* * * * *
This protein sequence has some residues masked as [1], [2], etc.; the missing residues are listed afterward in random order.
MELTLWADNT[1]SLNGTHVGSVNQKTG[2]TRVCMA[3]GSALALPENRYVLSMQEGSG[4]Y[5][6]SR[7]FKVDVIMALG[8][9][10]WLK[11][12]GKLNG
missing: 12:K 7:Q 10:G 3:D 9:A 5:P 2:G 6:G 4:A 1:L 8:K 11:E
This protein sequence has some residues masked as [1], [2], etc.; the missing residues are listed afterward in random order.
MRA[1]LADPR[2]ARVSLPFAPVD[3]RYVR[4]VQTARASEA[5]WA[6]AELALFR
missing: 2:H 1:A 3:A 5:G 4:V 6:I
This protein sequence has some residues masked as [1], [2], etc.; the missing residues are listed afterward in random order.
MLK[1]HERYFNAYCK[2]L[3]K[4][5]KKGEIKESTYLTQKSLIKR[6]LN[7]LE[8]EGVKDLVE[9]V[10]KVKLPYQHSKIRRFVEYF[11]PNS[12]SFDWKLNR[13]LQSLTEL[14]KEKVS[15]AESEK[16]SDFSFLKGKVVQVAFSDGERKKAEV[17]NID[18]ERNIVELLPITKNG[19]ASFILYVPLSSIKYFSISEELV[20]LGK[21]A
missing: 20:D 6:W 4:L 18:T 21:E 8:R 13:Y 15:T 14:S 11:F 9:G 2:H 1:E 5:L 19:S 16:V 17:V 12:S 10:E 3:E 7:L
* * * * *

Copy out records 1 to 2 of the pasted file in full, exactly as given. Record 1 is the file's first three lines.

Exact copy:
This protein sequence has some residues masked as [1], [2], etc.; the missing residues are listed afterward in random order.
MELTLWADNT[1]SLNGTHVGSVNQKTG[2]TRVCMA[3]GSALALPENRYVLSMQEGSG[4]Y[5][6]SR[7]FKVDVIMALG[8][9][10]WLK[11][12]GKLNG
missing: 12:K 7:Q 10:G 3:D 9:A 5:P 2:G 6:G 4:A 1:L 8:K 11:E
This protein sequence has some residues masked as [1], [2], etc.; the missing residues are listed afterward in random order.
MRA[1]LADPR[2]ARVSLPFAPVD[3]RYVR[4]VQTARASEA[5]WA[6]AELALFR
missing: 2:H 1:A 3:A 5:G 4:V 6:I